The 6 Best Mexican Liqueurs Available in the U.S.
Mexico may be known for its vegetal tequilas and smoky mezcals, but those two standbys aren’t the country’s only boozy offerings. Mexico’s liqueur game is seriously on point and impressively eclectic. From a supremely balanced fernet to deliciously spicy chili liqueurs, here are six fantastic Mexican liqueurs you need to try right now.
Henri Vallet, the French inventor of these two liqueurs, immigrated to Mexico in the 1860s during a period of French colonization and never left. His original recipes are still used to make Fernet-Vallet and Amargo-Vallet Angostura, both of which have been on the market in the U.S. since 2013. The fernet is noticeably milder and more balanced than some of its more pungent brethren. While it has that signature menthol note, it also leans gently on clove, cardamom and rhubarb notes. Amargo-Vallet Angostura is a take on an Italian amaro made from a maceration of cherries, cloves and angostura bark, as well as a variety of other spices and roots. It’s chocolatey on the palate and a delight in cocktails.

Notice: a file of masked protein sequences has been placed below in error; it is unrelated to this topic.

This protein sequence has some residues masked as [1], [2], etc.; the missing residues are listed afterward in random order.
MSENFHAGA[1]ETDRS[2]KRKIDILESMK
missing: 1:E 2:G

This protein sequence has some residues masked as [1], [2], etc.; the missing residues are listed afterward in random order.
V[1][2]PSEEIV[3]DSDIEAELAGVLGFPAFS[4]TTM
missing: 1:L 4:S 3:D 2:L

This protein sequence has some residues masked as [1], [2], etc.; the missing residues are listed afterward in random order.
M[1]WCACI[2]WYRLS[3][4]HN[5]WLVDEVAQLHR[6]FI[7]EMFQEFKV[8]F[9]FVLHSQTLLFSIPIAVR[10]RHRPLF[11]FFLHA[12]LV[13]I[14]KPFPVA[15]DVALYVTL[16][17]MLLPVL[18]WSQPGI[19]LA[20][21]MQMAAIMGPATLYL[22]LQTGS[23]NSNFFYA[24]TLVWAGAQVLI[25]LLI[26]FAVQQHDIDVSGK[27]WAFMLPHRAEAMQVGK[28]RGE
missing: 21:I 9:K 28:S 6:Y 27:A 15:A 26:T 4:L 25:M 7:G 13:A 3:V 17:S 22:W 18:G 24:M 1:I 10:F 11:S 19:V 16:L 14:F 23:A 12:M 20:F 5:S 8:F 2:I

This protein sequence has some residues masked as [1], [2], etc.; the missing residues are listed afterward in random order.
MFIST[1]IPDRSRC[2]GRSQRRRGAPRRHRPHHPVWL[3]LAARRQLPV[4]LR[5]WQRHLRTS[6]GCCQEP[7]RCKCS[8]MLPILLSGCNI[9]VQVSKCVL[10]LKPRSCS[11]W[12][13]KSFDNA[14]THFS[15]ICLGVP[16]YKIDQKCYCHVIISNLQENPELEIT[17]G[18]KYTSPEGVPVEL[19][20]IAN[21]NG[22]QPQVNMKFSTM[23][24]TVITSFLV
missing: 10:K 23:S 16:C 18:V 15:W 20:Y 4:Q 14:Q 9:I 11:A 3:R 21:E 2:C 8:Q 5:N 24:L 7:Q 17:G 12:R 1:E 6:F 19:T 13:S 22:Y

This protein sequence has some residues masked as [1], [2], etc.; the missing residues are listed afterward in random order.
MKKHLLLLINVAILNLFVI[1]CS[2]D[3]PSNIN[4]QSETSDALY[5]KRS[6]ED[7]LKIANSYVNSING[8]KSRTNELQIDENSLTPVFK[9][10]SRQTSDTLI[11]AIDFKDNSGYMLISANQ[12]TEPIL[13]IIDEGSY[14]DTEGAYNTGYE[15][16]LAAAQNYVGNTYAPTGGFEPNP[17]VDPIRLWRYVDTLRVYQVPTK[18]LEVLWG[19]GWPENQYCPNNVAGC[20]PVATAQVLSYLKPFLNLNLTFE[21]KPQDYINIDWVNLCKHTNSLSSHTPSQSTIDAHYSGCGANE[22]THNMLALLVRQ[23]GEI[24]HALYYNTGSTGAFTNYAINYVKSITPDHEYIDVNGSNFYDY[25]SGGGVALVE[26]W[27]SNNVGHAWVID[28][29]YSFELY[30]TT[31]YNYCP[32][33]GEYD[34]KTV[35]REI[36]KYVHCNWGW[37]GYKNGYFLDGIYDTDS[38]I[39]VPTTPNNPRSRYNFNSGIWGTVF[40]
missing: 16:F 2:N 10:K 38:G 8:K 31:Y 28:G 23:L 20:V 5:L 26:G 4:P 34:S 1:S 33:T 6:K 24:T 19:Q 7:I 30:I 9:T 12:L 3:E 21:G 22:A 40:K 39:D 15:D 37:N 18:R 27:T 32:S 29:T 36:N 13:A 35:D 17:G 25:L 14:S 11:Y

Coming in at 30 percent ABV, this anise and honey liqueur is a Mexican staple. Made in the Yucatán, it is supposedly the modern incarnation of an ancient honey liqueur made by the Mayans. This particular recipe has been around since the mid-1500s. The honey used to make the liqueur gets its flavor from the Xtabentún, a small white flower with a trumpet shape similar to that of a Morning Glory.
Ancho Reyes’s first offering, Ancho Chili Liqueur, was a big hit among the bartending community when it first arrived stateside in 2013, thanks to its heat and drinkability. Made in Puebla, the spicy elixir gets its kick from specially sourced ancho chiles (dried poblano peppers). It starts with a sweet twinge on the palate and ends with a slow and lingering spice. The brand’s newest offering, Ancho Reyes Verde, is made with fresh poblano pepper, resulting in a milder liqueur that’s more peppery than hot.
When you think of Mexican liqueurs, the first one that comes to mind is probably Kahlúa, the coffee-flavored staple of White Russians. But it’s not the only coffee liqueur made in Mexico—far from it. The country has a rich tradition of turning its precious coffee beans into liqueurs. Cazcabel’s contribution to the category has a rich agave-forward flavor, thanks to a base of blanco tequila, which many others are missing. It sits on the drier end of the spectrum, making it suitable for sipping or mixing into cocktails.